Illustration: Frank Chimero
This is part of IEEE Spectrum’s special report: Top 11 Technologies of the Decade
Cruising silently overhead, an unmanned Predator aircraft uses its infrared camera to pinpoint the telltale muzzle flashes from a sniper’s rifle. The plane’s operators, located half a world away, then unleash a Hellfire missile from under its wing, using a laser mounted beneath the craft’s nose to guide the munition into the very window the sniper had been shooting from.
Such missions represent a technological tour de force, but they’ve played out so often over the past few years that they no longer make headlines. What might be news, though, is just how far back the roots of this stunning 21st-century military technology reach.
The first demonstration of a remotely piloted vehicle took place in May 1898 at the Electrical Exposition in New York City’s Madison Square Garden. It was less than a month after the outbreak of the Spanish-American War, which, as history buffs may recall, was sparked by the mysterious explosion and sinking of the U.S.S. Maine in Havana harbor. So when the renowned inventor Nikola Tesla used the exposition to demonstrate his “telautomaton”—a small boat operated remotely by radio—the military significance of his creation must have been obvious.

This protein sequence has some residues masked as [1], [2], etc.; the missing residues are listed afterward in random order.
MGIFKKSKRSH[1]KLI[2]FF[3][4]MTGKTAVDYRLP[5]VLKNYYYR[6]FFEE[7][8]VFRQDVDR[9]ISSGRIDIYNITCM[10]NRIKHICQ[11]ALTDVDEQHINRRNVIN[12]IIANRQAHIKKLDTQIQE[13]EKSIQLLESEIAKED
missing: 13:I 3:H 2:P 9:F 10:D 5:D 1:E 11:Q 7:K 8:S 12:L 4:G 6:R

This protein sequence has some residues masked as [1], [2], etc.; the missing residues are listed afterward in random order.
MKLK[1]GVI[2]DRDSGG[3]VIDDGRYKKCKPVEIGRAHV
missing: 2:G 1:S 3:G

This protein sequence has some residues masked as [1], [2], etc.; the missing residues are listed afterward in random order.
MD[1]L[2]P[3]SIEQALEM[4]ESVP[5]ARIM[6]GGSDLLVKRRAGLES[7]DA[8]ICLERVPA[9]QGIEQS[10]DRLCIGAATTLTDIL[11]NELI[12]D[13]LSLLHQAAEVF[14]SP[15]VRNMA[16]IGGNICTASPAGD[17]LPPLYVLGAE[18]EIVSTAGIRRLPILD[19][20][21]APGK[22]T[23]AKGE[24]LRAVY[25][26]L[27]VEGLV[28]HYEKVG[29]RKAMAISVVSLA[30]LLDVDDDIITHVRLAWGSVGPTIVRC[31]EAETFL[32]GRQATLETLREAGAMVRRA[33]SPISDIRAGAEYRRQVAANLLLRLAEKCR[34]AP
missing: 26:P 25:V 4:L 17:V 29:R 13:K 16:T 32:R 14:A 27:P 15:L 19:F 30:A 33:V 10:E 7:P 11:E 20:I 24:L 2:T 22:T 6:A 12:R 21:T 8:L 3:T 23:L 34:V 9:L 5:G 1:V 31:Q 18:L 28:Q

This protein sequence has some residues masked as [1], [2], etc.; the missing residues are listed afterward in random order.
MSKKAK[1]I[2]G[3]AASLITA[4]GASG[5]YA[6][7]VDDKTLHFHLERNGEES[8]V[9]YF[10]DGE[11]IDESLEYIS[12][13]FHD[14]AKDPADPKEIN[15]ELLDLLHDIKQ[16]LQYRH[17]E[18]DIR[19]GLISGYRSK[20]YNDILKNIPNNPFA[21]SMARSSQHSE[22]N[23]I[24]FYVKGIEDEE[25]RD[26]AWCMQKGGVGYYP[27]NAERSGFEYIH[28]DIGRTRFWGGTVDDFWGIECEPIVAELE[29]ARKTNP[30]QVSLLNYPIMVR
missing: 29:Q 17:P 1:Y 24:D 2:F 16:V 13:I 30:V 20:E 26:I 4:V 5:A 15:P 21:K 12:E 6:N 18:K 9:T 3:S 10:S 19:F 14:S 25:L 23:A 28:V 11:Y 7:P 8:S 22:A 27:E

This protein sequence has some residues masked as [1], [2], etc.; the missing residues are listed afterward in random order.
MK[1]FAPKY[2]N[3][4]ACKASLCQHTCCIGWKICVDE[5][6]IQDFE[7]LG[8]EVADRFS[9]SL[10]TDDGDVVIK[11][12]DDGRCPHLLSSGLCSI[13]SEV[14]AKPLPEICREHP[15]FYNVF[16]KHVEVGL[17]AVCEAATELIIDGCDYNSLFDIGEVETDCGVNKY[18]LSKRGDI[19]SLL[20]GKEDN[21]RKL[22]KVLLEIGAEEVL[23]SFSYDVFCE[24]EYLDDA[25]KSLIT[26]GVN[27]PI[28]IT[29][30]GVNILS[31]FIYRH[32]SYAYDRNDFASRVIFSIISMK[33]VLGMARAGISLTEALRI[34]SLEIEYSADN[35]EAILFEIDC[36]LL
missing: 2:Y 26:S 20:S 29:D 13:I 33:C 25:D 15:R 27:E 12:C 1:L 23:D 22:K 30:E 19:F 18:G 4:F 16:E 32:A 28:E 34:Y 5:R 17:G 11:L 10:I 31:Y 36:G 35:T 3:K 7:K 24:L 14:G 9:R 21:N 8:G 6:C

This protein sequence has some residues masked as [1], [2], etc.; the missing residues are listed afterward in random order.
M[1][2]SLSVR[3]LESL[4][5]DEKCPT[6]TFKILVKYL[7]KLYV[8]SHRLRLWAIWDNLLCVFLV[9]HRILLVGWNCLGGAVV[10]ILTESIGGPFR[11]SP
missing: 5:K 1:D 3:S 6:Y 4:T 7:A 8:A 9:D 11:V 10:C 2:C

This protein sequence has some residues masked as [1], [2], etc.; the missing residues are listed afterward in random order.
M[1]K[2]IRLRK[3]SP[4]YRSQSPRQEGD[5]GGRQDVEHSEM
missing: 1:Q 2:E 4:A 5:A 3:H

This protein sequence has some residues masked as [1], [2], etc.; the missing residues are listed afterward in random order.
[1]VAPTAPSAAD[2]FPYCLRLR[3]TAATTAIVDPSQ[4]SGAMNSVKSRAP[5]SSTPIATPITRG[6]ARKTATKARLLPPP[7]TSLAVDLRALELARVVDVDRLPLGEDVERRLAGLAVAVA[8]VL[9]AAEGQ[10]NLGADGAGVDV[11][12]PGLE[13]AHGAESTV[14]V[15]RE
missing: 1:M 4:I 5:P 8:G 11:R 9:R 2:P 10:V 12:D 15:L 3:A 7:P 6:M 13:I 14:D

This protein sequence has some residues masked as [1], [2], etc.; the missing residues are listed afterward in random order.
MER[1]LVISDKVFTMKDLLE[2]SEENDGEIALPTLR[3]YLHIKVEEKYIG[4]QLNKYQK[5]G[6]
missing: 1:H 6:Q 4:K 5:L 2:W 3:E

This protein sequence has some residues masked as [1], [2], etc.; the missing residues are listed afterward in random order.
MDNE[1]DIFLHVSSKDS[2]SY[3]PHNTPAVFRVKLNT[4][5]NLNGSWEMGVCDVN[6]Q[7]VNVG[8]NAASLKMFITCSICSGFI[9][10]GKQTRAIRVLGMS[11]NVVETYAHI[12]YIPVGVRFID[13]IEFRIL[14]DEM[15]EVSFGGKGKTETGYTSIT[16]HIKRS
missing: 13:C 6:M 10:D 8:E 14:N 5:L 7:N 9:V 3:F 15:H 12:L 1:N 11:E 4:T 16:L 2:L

Or maybe not. Perhaps no one watching Tesla steer and flash the lights of his robotic boat had sufficient imagination to see how valuable pilotless vehicles could be in war. Yet that very year Tesla sent a paper to The Electrical Engineer magazine describing how a remotely controlled aircraft could be used as an aerial torpedo. His submission was rejected as too fanciful.
Attitudes, of course, evolved during the 20th century. As early as 1917, the U.S. Navy pursued the development of a pilotless aircraft for use against German U-boats; during the Second World War, Nazi forces filled the skies over Britain with thousands of pulse-jet-powered flying bombs; and Israeli Defense Forces used drones against Syrian forces in Lebanon in 1982. But it was only during the past decade that unmanned aerial vehicles matured into fully controllable and reusable combat aircraft. They have also proliferated, often in miniaturized forms, providing easily deployed eyes in the sky for ground troops.
The relatively late blossoming of these vehicles can be explained, in part, by improvements in the various technologies they rely on. But an increased understanding of their utility on the battlefield also accounts for the recent upsurge in their use.